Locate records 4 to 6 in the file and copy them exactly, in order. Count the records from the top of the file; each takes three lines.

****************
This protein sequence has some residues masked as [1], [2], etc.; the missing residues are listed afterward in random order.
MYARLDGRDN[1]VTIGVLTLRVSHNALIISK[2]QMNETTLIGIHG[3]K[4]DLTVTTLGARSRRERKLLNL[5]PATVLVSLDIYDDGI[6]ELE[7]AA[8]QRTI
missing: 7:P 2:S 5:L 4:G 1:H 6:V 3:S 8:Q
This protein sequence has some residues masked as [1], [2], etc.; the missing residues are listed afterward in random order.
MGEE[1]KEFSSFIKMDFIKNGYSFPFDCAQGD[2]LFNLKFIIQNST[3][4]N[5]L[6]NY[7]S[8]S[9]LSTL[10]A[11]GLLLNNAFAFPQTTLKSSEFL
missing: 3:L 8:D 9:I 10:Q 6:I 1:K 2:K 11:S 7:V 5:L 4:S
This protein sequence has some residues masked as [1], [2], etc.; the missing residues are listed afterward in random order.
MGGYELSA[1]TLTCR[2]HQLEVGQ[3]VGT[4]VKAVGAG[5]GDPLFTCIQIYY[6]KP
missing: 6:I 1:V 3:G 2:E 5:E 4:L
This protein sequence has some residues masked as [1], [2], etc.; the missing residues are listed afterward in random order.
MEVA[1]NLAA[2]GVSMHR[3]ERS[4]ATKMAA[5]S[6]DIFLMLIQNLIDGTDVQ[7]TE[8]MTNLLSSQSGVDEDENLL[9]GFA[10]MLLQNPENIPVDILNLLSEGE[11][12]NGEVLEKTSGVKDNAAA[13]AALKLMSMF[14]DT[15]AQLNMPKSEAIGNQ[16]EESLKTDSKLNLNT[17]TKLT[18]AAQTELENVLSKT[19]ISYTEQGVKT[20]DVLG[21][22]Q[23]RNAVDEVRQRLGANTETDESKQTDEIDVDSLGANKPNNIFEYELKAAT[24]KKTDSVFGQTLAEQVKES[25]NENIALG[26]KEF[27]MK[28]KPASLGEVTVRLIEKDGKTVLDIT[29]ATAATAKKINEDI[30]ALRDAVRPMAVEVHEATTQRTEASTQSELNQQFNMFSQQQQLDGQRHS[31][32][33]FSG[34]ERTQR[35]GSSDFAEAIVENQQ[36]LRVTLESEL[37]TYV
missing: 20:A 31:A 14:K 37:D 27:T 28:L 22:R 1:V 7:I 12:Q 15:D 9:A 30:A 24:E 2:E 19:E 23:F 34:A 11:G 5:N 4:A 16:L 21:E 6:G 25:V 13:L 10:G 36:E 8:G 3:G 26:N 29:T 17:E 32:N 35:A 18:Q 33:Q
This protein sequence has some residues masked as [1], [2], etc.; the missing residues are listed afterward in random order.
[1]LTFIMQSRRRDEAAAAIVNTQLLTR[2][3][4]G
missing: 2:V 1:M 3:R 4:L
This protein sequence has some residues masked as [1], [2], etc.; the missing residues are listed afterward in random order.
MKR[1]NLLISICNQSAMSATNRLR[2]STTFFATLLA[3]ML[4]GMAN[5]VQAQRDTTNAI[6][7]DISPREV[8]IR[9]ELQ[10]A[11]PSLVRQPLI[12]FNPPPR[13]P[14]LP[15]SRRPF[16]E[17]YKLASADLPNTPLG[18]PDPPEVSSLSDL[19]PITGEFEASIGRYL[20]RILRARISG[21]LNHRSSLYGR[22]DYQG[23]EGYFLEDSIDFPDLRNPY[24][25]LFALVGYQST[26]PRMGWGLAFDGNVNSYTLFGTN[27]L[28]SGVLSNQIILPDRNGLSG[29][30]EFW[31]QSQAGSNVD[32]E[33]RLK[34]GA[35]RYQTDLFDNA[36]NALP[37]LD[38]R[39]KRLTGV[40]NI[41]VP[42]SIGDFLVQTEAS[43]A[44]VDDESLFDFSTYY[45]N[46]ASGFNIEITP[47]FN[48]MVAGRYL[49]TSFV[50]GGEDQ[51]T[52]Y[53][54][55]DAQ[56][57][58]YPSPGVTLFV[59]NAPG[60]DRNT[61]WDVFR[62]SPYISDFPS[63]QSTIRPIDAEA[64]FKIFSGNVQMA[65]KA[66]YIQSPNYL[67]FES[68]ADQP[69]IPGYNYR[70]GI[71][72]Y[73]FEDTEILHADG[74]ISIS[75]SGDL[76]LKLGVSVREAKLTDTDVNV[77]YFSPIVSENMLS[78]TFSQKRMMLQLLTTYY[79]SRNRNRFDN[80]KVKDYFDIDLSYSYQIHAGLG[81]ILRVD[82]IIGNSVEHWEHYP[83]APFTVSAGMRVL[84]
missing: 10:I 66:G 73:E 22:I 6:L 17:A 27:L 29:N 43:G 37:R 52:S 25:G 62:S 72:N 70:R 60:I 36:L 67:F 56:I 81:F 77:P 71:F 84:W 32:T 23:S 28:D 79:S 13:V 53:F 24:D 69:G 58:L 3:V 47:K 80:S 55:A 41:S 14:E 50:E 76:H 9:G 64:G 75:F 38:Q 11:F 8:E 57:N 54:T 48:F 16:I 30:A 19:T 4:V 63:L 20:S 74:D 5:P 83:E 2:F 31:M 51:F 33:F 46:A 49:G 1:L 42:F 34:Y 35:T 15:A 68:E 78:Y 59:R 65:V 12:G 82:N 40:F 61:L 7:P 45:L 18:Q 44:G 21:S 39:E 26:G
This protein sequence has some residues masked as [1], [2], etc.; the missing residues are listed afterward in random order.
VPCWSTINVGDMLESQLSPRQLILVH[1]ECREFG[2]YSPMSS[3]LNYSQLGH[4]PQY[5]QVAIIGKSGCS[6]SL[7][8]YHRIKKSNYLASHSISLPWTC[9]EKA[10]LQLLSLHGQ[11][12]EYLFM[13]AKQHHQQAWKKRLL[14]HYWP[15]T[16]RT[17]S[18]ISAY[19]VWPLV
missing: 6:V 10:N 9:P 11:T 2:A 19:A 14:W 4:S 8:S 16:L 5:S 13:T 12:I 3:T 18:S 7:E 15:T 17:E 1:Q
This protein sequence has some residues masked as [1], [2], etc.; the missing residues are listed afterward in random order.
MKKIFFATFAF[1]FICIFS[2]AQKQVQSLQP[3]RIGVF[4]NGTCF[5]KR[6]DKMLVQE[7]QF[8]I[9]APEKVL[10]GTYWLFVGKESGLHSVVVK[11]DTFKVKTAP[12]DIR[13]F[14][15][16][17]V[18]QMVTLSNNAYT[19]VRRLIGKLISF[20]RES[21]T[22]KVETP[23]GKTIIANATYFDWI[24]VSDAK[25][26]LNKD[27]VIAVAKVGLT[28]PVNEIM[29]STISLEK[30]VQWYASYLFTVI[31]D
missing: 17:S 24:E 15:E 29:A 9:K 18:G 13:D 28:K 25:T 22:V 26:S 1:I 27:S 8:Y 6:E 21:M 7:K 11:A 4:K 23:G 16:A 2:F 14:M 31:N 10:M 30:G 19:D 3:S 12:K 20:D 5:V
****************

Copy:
This protein sequence has some residues masked as [1], [2], etc.; the missing residues are listed afterward in random order.
MEVA[1]NLAA[2]GVSMHR[3]ERS[4]ATKMAA[5]S[6]DIFLMLIQNLIDGTDVQ[7]TE[8]MTNLLSSQSGVDEDENLL[9]GFA[10]MLLQNPENIPVDILNLLSEGE[11][12]NGEVLEKTSGVKDNAAA[13]AALKLMSMF[14]DT[15]AQLNMPKSEAIGNQ[16]EESLKTDSKLNLNT[17]TKLT[18]AAQTELENVLSKT[19]ISYTEQGVKT[20]DVLG[21][22]Q[23]RNAVDEVRQRLGANTETDESKQTDEIDVDSLGANKPNNIFEYELKAAT[24]KKTDSVFGQTLAEQVKES[25]NENIALG[26]KEF[27]MK[28]KPASLGEVTVRLIEKDGKTVLDIT[29]ATAATAKKINEDI[30]ALRDAVRPMAVEVHEATTQRTEASTQSELNQQFNMFSQQQQLDGQRHS[31][32][33]FSG[34]ERTQR[35]GSSDFAEAIVENQQ[36]LRVTLESEL[37]TYV
missing: 20:A 31:A 14:K 37:D 27:T 28:L 22:R 1:V 7:I 12:Q 15:D 9:A 30:A 24:E 2:E 19:E 23:F 34:A 11:G 5:N 4:A 16:L 21:E 6:G 25:V 13:L 10:G 36:E 8:G 3:G 26:N 29:T 17:E 32:N 35:A 18:Q 33:Q
This protein sequence has some residues masked as [1], [2], etc.; the missing residues are listed afterward in random order.
[1]LTFIMQSRRRDEAAAAIVNTQLLTR[2][3][4]G
missing: 2:V 1:M 3:R 4:L
This protein sequence has some residues masked as [1], [2], etc.; the missing residues are listed afterward in random order.
MKR[1]NLLISICNQSAMSATNRLR[2]STTFFATLLA[3]ML[4]GMAN[5]VQAQRDTTNAI[6][7]DISPREV[8]IR[9]ELQ[10]A[11]PSLVRQPLI[12]FNPPPR[13]P[14]LP[15]SRRPF[16]E[17]YKLASADLPNTPLG[18]PDPPEVSSLSDL[19]PITGEFEASIGRYL[20]RILRARISG[21]LNHRSSLYGR[22]DYQG[23]EGYFLEDSIDFPDLRNPY[24][25]LFALVGYQST[26]PRMGWGLAFDGNVNSYTLFGTN[27]L[28]SGVLSNQIILPDRNGLSG[29][30]EFW[31]QSQAGSNVD[32]E[33]RLK[34]GA[35]RYQTDLFDNA[36]NALP[37]LD[38]R[39]KRLTGV[40]NI[41]VP[42]SIGDFLVQTEAS[43]A[44]VDDESLFDFSTYY[45]N[46]ASGFNIEITP[47]FN[48]MVAGRYL[49]TSFV[50]GGEDQ[51]T[52]Y[53][54][55]DAQ[56][57][58]YPSPGVTLFV[59]NAPG[60]DRNT[61]WDVFR[62]SPYISDFPS[63]QSTIRPIDAEA[64]FKIFSGNVQMA[65]KA[66]YIQSPNYL[67]FES[68]ADQP[69]IPGYNYR[70]GI[71][72]Y[73]FEDTEILHADG[74]ISIS[75]SGDL[76]LKLGVSVREAKLTDTDVNV[77]YFSPIVSENMLS[78]TFSQKRMMLQLLTTYY[79]SRNRNRFDN[80]KVKDYFDIDLSYSYQIHAGLG[81]ILRVD[82]IIGNSVEHWEHYP[83]APFTVSAGMRVL[84]
missing: 10:I 66:G 73:E 22:I 6:L 17:A 27:L 29:N 43:G 37:R 52:S 25:G 62:S 72:N 70:R 60:I 36:L 67:F 56:I 81:F 77:P 71:F 84:W 32:T 23:S 28:D 79:S 13:V 53:F 24:D 69:G 58:L 3:V 47:K 80:S 55:A 41:S 14:E 50:E 76:H 9:G 64:G 75:F 38:Q 11:F 8:E 57:N 54:T 48:F 16:I 30:A 19:T 4:V 63:L 20:S 74:D 5:P 83:E 2:F 31:M 51:F 33:F 46:A 49:G 1:L 42:F 34:Y 35:T 15:A 68:E 78:Y 59:R 65:V 12:G 82:N 40:F 61:L 7:P 45:L 18:Q 44:G 21:S 39:E 26:G